may be less vicious than the Christian world in general.” If} believed this, I should bid adieu to Christianity, and commence Heathen without delay.) Los “But if we allow mankind to be ever so wicked, suppose there is not one upon earth, who is truly righteous ; it will not follow that men are naturally corrupt : for a sinful action does not infer a sinful nature. If it does, then Adam brought a sinful nature with him into the world. But if we cannot infer from Adam's sin, that his nature was originally corrupt, neither can we infer from the wickedness of all mankind, be it ever so great, that they have a sinful nature.” (p. 52, 53.)
The consequence is not good. “If one man's committing a sin does not prove that he was naturally inclined to evil, then the wickedness of all mankind for six thousand years, will not prove that they are naturally inclined to evil.” For we may easily account for one man's committing sin, though he was not naturally inclined to evil : but not so easily, for "all flesh corrupting themselves,' for the wickedness of all mankind in all ages. It is not possible rationally to account for this, for the general wickedness of mankind ; for such a majority of men through all generations being so corrupt, but on the supposition of their having a corrupt nature. Sin in one. or a few cases, does not prove a sinful nature : but sin overspreading the earth, does. Nor is your argument drawn from the sin of the angels, (p. 54, 55.) of any more force than that drawn from the sin of Adam: unless you can prove that as great a majority of angels as of men, have rebelled against their Creator.
“ Again. If our first parents felt fear and shame, and yet their nature was not originally corrupt, then it will not follow, that ours is 60 notwithstanding our uneasy and unruly passions.” Empty sound! Had any one said to Adam, “ Your nature was originally corrupt, for you feel uneasy and unruly passions :" would he not readily have answered, but these began at such an hour; till then my naiure was without either pain or corruption. Apply this to any child of Adam: and if he can answer in like manner, “ till such an hour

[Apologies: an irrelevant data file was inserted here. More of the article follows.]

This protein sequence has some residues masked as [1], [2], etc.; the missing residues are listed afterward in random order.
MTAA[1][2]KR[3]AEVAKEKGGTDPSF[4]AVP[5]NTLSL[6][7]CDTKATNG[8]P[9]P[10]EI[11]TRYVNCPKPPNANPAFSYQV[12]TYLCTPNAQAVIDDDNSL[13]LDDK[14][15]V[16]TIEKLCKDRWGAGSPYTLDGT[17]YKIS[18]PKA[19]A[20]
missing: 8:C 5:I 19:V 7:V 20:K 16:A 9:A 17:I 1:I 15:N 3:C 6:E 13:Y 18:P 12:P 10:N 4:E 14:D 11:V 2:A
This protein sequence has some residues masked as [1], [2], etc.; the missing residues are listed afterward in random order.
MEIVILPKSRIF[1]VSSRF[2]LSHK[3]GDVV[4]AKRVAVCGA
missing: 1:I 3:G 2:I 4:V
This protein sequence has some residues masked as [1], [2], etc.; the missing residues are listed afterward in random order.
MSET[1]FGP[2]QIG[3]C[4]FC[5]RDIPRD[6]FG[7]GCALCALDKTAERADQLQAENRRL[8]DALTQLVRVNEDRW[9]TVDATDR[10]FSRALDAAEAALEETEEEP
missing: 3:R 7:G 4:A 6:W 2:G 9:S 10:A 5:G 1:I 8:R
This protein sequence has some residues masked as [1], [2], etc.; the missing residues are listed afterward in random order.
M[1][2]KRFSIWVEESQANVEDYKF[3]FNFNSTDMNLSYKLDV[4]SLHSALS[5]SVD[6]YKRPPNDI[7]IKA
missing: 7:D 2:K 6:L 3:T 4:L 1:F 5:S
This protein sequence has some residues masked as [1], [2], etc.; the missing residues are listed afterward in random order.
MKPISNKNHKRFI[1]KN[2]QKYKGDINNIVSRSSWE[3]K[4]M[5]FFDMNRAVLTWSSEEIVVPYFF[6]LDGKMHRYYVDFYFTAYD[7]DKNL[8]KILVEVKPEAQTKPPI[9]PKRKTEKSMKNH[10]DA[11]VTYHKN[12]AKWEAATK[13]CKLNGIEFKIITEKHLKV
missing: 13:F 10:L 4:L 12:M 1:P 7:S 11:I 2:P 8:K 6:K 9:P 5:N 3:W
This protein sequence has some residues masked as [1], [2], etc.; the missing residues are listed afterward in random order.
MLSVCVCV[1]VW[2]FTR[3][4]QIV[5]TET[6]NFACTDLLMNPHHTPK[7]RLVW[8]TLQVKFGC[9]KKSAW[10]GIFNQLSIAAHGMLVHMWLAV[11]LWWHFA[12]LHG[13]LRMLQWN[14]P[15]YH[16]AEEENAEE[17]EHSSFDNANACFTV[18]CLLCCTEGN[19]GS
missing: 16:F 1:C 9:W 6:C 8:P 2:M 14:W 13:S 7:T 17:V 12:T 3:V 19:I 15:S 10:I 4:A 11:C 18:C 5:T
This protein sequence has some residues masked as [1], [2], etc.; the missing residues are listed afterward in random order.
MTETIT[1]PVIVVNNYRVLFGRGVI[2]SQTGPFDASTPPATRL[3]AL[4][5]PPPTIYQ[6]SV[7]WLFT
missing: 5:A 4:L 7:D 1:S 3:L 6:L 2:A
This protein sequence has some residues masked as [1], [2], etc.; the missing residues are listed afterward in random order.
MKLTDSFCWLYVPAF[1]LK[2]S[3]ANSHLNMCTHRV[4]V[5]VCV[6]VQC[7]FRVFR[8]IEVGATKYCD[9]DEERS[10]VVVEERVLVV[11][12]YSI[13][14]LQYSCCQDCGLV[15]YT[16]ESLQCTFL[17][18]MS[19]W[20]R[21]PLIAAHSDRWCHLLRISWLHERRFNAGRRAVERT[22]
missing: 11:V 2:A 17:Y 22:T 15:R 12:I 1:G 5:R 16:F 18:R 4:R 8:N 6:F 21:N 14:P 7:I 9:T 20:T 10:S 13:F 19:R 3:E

no uneasy or unruly passion had any place in my breast :” we will then grant, these passions no more prove a corrupt nature in the sons than in their first father. But no man can answer thus. You. and I, and every man, must acknowledge, that uneasy and unruly passions, are coeval with our understanding and memory at least, il not with our very being.
“ Again. Adam by his sin brought sufferings on himself and his posterity. Yet it does not follow, that his nature was corrupt. Therefore, though others by their sins bring sufferings on themselves and their posterity, it will not follow that their nature is corrupt, or under the displeasure of God.” Two very different things are here blended together. The corruption of their nature is one thing, the displeasure of God another. None affirms, that those sufferings which men by their sins bring on themselves or posterity prove that their nature is corrupt. But do not the various sufferings of all mankind, prove that they are under the displeasure of God ! It is certain no suffering came upon Adam, till he was under the displeasure of God.
56 Again. If our first parents by their sin brought suffering both on themselves and others, and yet their nature was not originally corrupt, nor under the displeasure of God: it clearly follows, that the nature of those who suffer purely in consequence of their sin, is not originally corrupt, nor are they under God's displeasure.” This argument is bad every way. For, 1. at the time when Adam brought the sentence of suffering both on himself and others, his nature was corrupt, and he was under the actual displeasure of God. But, 2. Suppose it were otherwise, all you could possibly infer, with regard to bis posterity, is, that their suffering does not prove their corruption, or their being under the displeasure of God. How could you think, their suffering would prove them not corrupt? Not under God's displeasure? Therefore neither this nor the preceding argument, (seeing both are utterly inconclusive) “ take off any thing that Dr. Watts has said,” touching the present state of the world, as a proof of God's displeasure, and the natural corruption of man. So far, therefore, is “ his argument from the sinfulness and misery of mankind from being altogether insufficient in every part;" that it is strong and conclusive, any thing you have advanced to the contrary notwithstanding.
You add, “Suffering may happen where there is no sin, as in the case of brutes and infants : or where there is the most perfect innocence; as in the case of our blessed Lord.” Absolutely true: that is, where there is no personal sin, but only sin imputed. There was no personal sin in our blessed Lord: there can be none either in brutes or infants. He suffered, therefore, for the sins of others, which were thus imputed to him : as is the sin of Adam to infants, who suffer death through him, and in some sense to the whole creation; which was made subject to vanity, not willingly,' but on ao count of his transgression. But where there is no sin, either personal or imputed, there can be no suffering.